About Careers Internship MedBlog Contact us
Medindia LOGIN REGISTER
Advertisement

Equine Influenza Undergoes Evolution!

by Dr. Enozia Vakil on June 23, 2014 at 6:13 PM
Font : A-A+

 Equine Influenza Undergoes Evolution!

Equine influenza viruses from the 1960s do not infect the respiratory tract of dogs, but those from the 2000s are able to, a new research has found. The research also suggests that canine and human influenza viruses can mix, and generate new influenza viruses.

Canine influenza is a relatively new disease. The first appearance is believed to be in 2003, as a result of direct transfer of a single equine influenza virus to dogs in a large greyhound training facility and was subsequently carried to many states by the infected greyhound, say the researchers. Similar transfers have occurred among foxhounds in the UK, and in dogs kept near infected horses during a 2007 outbreak in Australia, they report.

Advertisement

In the study, investigators from the United States and the United Kingdom infected dog tracheal explant cultures—essentially pieces of trachea cultured in the laboratory to mimic the cellular complexity and the host physiology of the host—with canine influenza virus, equine influenza virus, and human influenza viruses. (The use of explants has increased in recent years, and they have been shown to be useful for studies of viral pathogenesis.) They then compared the growth of the viruses, and the damage they wrought.

Infection of equine influenza virus from 2003 caused an infection much like that from canine influenza virus in terms of the virus' rate of replication and the extensive tissue damage it caused. In contrast, viruses from 1963 replicated poorly, and caused relatively minor lesions in comparison with the 2003 virus.
Advertisement

The investigators also transfected cells with DNA containing the genes of both canine and human influenza viruses, to determine whether the genes from the two viruses were compatible with each other.

"We showed that the genes are indeed compatible, and we also showed that chimeric viruses carrying human and canine influenza genes can infect the dog tracheas," says corresponding author Pablo Murcia of the University of Glasgow Centre for Virus Research, UK.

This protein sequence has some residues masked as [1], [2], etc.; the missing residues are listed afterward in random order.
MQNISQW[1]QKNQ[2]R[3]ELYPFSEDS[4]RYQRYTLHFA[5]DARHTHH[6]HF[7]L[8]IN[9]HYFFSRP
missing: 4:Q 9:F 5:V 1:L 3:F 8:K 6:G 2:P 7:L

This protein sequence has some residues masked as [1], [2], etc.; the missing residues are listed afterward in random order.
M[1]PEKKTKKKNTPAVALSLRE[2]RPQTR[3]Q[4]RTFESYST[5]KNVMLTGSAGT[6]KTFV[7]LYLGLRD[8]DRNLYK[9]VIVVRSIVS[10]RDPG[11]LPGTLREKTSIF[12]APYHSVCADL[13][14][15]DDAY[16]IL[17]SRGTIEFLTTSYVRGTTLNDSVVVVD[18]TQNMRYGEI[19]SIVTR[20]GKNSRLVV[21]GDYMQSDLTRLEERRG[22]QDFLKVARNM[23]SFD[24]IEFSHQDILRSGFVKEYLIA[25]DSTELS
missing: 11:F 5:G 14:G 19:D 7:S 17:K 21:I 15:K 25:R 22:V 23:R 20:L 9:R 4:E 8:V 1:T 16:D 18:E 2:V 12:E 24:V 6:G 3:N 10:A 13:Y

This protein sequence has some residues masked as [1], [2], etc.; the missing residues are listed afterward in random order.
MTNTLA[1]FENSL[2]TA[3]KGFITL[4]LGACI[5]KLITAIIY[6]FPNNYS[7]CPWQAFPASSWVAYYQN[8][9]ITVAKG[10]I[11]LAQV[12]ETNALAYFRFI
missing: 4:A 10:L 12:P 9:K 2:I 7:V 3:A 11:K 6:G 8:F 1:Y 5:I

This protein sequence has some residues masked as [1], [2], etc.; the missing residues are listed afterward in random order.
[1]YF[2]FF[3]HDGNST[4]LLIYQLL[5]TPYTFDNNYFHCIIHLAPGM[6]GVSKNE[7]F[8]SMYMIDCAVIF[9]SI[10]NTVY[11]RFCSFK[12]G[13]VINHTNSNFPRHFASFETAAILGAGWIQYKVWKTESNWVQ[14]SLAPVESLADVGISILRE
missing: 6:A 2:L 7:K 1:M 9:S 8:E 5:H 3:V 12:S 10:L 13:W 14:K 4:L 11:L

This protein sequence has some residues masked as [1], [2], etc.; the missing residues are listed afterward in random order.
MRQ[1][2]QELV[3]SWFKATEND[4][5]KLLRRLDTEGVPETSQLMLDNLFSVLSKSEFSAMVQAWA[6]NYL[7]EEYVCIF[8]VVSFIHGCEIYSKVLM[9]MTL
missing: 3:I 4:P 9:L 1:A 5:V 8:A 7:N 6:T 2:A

That, he says, means that such chimeric viruses might occur naturally, and would likely be able to infect dogs. These findings have significant implications because they show that dogs might act as "mixing vessels" in which novel viruses with pandemic potential could emerge.

Studies investigating whether they could infect human lungs are underway.

Source: Eurekalert
Advertisement

Advertisement
News A-Z
A B C D E F G H I J K L M N O P Q R S T U V W X Y Z
What's New on Medindia
Alarming Cesarean Section Trends in India - Convenience or Compulsion of Corporate Healthcare
Quiz on Low-Calorie Diet for Diabetes
World Heart Day in 2022- Use Heart for Every Heart
View all
Recommended Reading
News Archive
Date
Category
Advertisement
News Category

Medindia Newsletters Subscribe to our Free Newsletters!
Terms & Conditions and Privacy Policy.

More News on:
Hib Vaccine Flu Swine Flu Reye’s Syndrome Preventing Flu: Good Health Habits Can Help Stop Germs Ways to Boost Your Immune System during Cold and Flu Season 

Most Popular on Medindia

Accident and Trauma Care Calculate Ideal Weight for Infants Blood Donation - Recipients Daily Calorie Requirements Pregnancy Confirmation Calculator Sanatogen Loram (2 mg) (Lorazepam) Selfie Addiction Calculator Iron Intake Calculator Diaphragmatic Hernia
This site uses cookies to deliver our services. By using our site, you acknowledge that you have read and understand our Cookie Policy, Privacy Policy, and our Terms of Use
×

Equine Influenza Undergoes Evolution! Personalised Printable Document (PDF)

Please complete this form and we'll send you a personalised information that is requested

You may use this for your own reference or forward it to your friends.

Please use the information prudently. If you are not a medical doctor please remember to consult your healthcare provider as this information is not a substitute for professional advice.

Name *

Email Address *

Country *

Areas of Interests